Ben Allen: The YANP Interview
December 6th, 2012 by anthony
Ben Allen is one of the godfathers of the modern Lexington music scene. As a member of several local bands including Wretched Worst and Arcane Rifles and as a former General Manager and current Media Supervisor of WRFL, he’s helped shape the music that’s being produced in Lexington today. I sat down to talk with him about his new Live Island(bandcamp) solo project, the history of the Lexington music scene and WRFL’s Boomslang festival.
Anthony: How is working solo with Live Island different from other bands you’ve been involved with, like Arcane Rifles and such?
Ben Allen: On the one hand it’s easier because I can work on it whenever I want to. The ideas I can take straight away and make them sound the way I want them to sound. I have that experience playing guitar, bass, drums, synthesizer all in band settings, so I can bring that to the table. Of course, my skill set is somewhat limited but with this project I’m not really worried about that mainly because I just want it to be that. So it’s really easy in that regard. I can agree to play shows whenever I want to, I can work on the artwork and all other manners of the project on my own and not get in anyone’s way and not rely on anyone else. Then on the other hand it can be really problematic because I’m responsible for it, so I have to be the one who actually shows up. Instead of showing up and not doing anything, I have to show up and do work. And I consider it work because in the same way it’s my job, it’s nuts- I just stop thinking and allow whatever it is to work. I have to turn off my head that says I have a thousand other different things to do and just do that.
A: You say it’s work, does it ever cross the line into becoming tedious or a burden?
BA: Not the way I work. And I could probably get a little better at this, I like to go from an idea of a rhythm or a melody- and I consider them tones or modes or whatever and it will evolve as I’m working on it- but I go straight from that to a recording device like my phone or a tape recorder that I keep around and go straight from that to an instrument and try to work out one or two parts and build on it like that. Most of the time whatever comes out of just that first initial process is just a rough rendering and often time I’ll just leave it at that and see where it stands for a certain amount of time before I approach rerecording it. That’s about as tedious as it gets for me. I don’t like to pick apart recordings, I don’t like to- I listen back to things to listen for things I know need to be fixed here and there but I’ve been in a lot of situations where things have been tedious with other bands and I don’t really like that feeling where it slows down and the work stops.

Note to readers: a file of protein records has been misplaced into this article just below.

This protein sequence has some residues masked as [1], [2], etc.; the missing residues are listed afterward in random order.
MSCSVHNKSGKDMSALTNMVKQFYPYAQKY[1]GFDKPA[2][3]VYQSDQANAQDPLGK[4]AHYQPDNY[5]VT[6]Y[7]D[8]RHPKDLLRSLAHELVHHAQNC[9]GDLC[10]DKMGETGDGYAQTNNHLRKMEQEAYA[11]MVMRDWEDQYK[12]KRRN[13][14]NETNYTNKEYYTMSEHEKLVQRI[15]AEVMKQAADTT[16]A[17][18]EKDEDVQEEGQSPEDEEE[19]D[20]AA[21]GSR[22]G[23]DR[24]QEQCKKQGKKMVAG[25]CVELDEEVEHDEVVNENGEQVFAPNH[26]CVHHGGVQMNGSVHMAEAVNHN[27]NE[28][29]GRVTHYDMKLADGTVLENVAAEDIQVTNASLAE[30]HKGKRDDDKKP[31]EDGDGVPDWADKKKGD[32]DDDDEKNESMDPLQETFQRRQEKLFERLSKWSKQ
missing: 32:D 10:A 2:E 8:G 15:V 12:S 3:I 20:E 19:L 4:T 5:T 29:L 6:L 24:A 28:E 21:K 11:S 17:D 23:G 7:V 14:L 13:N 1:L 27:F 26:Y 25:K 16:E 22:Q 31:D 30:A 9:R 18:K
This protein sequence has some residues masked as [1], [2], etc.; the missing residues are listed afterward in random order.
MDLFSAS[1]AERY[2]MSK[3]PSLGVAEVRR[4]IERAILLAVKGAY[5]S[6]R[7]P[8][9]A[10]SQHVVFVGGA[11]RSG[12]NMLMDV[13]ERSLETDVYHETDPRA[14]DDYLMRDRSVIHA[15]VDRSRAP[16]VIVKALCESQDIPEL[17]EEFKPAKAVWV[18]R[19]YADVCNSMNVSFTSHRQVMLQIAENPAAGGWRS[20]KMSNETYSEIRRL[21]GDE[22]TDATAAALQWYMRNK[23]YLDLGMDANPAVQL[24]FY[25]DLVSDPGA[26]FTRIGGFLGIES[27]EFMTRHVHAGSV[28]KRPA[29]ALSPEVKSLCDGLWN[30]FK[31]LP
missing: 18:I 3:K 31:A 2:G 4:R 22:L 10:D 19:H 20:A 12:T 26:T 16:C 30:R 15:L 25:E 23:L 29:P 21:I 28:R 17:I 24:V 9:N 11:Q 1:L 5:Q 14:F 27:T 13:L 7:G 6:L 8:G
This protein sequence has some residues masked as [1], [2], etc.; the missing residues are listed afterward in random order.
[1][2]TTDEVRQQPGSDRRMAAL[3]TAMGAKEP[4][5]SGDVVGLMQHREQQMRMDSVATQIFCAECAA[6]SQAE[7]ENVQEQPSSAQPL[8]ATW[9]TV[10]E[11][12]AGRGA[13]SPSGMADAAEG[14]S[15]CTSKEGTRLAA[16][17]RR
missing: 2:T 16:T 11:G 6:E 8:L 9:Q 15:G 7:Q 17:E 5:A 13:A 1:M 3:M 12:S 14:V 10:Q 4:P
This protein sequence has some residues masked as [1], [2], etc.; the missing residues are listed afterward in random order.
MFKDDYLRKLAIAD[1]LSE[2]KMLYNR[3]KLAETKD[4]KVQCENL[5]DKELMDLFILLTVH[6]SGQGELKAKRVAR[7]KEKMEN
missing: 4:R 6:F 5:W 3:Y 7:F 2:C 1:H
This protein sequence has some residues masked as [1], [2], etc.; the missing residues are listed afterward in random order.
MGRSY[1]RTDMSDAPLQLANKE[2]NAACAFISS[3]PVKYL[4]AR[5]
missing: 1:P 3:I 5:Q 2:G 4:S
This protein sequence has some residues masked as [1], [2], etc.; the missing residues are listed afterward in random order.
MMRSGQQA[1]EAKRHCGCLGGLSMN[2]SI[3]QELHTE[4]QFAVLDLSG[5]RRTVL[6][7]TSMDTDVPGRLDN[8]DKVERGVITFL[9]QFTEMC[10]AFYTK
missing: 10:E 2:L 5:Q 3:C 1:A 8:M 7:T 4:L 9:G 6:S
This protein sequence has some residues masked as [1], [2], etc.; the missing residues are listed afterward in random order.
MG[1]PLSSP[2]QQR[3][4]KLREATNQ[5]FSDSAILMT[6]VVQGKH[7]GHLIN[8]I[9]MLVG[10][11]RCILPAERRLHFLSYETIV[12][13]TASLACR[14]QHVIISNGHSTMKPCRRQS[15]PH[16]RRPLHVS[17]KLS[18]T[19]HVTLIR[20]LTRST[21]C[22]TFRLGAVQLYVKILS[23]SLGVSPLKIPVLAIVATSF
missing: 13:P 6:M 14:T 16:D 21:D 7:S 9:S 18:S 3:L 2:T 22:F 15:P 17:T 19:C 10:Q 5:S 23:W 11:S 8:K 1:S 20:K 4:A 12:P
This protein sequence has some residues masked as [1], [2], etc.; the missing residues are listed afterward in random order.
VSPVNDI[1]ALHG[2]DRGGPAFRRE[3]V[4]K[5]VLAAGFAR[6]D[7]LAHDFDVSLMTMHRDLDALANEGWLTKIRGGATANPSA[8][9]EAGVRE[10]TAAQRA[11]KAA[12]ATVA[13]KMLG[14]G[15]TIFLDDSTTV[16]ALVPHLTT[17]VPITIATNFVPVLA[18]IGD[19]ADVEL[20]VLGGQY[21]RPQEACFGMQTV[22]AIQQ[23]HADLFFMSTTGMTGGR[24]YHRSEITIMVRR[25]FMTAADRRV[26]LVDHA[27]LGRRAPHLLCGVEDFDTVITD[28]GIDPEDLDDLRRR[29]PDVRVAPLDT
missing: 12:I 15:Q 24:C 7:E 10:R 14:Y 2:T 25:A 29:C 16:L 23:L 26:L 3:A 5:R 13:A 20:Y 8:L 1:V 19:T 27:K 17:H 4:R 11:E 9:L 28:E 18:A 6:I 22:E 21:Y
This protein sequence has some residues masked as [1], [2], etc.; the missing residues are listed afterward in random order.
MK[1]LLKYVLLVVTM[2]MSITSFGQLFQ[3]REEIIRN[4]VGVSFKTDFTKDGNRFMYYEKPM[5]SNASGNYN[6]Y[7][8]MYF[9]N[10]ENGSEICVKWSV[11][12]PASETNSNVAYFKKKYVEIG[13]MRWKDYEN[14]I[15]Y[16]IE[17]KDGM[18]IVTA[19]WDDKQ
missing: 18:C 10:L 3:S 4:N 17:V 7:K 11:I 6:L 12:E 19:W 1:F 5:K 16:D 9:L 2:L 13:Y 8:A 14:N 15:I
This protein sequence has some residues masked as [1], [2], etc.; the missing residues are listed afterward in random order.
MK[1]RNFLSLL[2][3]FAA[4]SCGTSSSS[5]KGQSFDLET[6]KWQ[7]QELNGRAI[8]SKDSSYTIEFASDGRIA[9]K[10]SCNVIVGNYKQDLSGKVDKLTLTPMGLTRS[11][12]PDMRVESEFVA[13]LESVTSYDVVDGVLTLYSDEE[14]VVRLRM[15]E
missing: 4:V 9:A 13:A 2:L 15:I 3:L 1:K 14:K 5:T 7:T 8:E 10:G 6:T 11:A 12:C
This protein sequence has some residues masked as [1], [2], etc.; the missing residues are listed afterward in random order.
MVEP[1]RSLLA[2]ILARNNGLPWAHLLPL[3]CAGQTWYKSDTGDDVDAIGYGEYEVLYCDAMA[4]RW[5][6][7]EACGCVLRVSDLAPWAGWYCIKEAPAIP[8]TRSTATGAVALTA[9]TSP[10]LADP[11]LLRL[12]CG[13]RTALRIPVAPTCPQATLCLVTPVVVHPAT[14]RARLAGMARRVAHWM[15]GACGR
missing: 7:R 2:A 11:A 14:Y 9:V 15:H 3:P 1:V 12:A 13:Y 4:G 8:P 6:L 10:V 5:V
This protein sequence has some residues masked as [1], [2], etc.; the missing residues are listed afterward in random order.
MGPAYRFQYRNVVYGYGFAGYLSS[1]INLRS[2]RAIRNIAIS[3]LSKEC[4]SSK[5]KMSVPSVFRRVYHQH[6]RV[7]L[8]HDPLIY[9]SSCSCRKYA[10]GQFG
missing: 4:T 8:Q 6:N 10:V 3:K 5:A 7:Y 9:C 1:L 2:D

A: So you like an element of rawness?
BA: Absolutely. I think most of what I’ve worked on, that I’ve really been proud of, has the character of not being perfect and not being an attempt at being prefect. I don’t mind subtle mistakes, whether I’m the only person who hears them or other people can hear them too. It’s part of what makes interesting music interesting.
A: Do you have a preference between being in a band or being solo? Is it just something that you do to break up the monotony?
BA: Well, it’s a all kind of happened naturally. Most of the time it hasn’t been too deliberate. I’m thinking about how I got involved with Cadaver in Drag and how it evolved with Wretched Worst and really most of my bands started by just talking about music. Then you find a spot where some instruments are located, whether they were mine or other peoples and we just start bashing out some songs. The energy would either continue, like with Wretched Worst, I mean we were together or I was with them, they’re still together, for about four or five years. That’s a really long time, but the ideas just kept coming. In other instances you get that initial spark and it fades because of what you were saying- you start thinking about it like work. It’s a delicate balance between being open creatively and then how are you going to do it? Who’s going to play what parts? Is everyone holding their weight, you know? That’s where I think a lot of tension comes from in a lot of bands, so going back and forth from solo projects and band projects and wanting to deal with music naturally in the moment works. I remember when I started the Caves project that was just because it just seemed like the most logical thing to do. Having come out of a standard rock ‘n’ roll band with Mad Shadows, I think it was a combination of not really seeing who to play with at that point and just wanting to do something. So I just plugged some things in at the basement of the Charles Mansion, in the laundry room, and just did some stuff and it kind of evolved out of that. I don’t know how deliberate it’s been, other than deliberately wanting to do something.